A Release and a Small Secret Revealed

Men Can’t Make Beds

I have a few announcements I just wanted to get out into the public domain, and two of the three relate to Men Can’t Make Beds. Firstly, on Monday 11th March, Men Can’t Make Beds made it’s premier screening as part of the Borderlines Film Festival, at the The Courtyard in Hereford. This was a huge deal for all involved as it was a project that ran for about 18 months, and for some/most people involved in the project it was the first time having work shown to the public (at all, or at least in such a fashion).

Personally, the first film I worked on was screened at a cinema as part of a showing of students’ work – this was completely different, and nerve-racking, because it was the first project that I had done 100% of the audio post-production work. I couldn’t help but listen intently to the audio track, waiting for a mass of problems. I was quite relieved to find that there weren’t any glaring mistakes, and I relaxed all the more when people started to laugh (at all the right moments, I might add). It was also rather strange to hear such a round of applause afterwards, but it’s a feeling I think I could easily get use to.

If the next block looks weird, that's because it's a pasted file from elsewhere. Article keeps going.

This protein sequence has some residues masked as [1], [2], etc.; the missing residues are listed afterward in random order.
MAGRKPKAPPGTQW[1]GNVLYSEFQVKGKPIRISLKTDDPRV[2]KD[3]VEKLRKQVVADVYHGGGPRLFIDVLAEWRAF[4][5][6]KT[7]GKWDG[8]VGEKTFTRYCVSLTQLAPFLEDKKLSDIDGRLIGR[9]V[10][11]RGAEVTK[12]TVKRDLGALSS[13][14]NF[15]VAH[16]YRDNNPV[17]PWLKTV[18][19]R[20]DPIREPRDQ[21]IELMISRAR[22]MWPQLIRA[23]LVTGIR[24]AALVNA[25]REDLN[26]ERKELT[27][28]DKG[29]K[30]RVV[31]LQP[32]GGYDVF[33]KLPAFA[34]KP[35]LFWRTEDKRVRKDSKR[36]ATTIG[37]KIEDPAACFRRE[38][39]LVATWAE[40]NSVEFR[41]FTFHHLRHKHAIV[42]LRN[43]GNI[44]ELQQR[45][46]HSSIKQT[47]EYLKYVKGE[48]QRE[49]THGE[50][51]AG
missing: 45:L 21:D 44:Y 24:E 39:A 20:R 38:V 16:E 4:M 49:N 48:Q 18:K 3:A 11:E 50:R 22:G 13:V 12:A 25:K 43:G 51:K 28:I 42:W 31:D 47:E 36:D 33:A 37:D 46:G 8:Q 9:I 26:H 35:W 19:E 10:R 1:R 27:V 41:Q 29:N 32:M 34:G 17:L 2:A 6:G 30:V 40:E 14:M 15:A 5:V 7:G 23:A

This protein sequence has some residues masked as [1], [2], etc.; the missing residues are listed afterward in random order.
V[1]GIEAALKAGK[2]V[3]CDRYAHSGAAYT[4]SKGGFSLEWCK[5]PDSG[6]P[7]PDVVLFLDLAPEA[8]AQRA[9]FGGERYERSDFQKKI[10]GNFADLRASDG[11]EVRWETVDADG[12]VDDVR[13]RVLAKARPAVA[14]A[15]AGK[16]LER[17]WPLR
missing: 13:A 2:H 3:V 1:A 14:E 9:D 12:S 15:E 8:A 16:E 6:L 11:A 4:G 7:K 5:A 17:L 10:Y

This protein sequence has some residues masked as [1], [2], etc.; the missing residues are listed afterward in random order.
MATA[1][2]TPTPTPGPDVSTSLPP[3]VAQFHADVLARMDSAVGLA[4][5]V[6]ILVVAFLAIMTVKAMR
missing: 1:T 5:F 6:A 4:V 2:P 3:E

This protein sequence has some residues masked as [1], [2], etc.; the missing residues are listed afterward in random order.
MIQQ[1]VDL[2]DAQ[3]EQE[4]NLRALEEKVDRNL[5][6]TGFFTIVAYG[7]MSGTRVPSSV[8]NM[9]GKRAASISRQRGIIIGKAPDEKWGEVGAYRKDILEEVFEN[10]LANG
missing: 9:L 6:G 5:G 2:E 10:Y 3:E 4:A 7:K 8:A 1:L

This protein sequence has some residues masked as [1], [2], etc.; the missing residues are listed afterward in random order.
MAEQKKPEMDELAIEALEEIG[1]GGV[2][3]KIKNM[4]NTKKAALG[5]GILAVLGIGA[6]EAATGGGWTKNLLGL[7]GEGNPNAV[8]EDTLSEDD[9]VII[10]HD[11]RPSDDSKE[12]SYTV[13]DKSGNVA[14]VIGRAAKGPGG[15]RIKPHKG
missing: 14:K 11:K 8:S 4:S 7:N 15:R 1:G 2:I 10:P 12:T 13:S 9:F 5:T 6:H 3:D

The second announcement is that on the day following the premier, director David Jones released the film to the public! You can find it by following the link HERE or, to make it even easier, you simply watch it below:

 

TOP SECRET

At the start of 2012 I made mention that I had some involvement in a film project, and that I wasn’t allowed to leak any information about it until the film had been released. Well that time has come, and so below I shall give you a small clue:

Clapper

If you didn’t get it, the film was indeed: Cloud Atlas. I do realise it was released last year in the US, and in February here in the UK – with the restriction given to making anything public, I decided to wait a little longer after the UK release before doing this.

Now, I want to make my involvement clear, because I simply don’t want to sell myself on false assumptions. Fiona Johnston (director of Killing Time) was contacted via a UK production company and asked to make a small clip of a news report – this was asked of several filmmakers around the UK, with the idea of only a select few being included in the final feature. So, sadly, I didn’t get to work with the main filmmakers but to get the chance to do something for such a big project was still amazing, as were the team Fiona put together for the making of our clip. When I can, I’ll put out the time within the film where our clip features.

The filming of our clip took several hours during the evening of a very cold December day in Edinburgh, and I was brought in as Boom Operator. Ross Buchanan, of whom I worked alongside for Killing Time, was also present as Sound Recordist.

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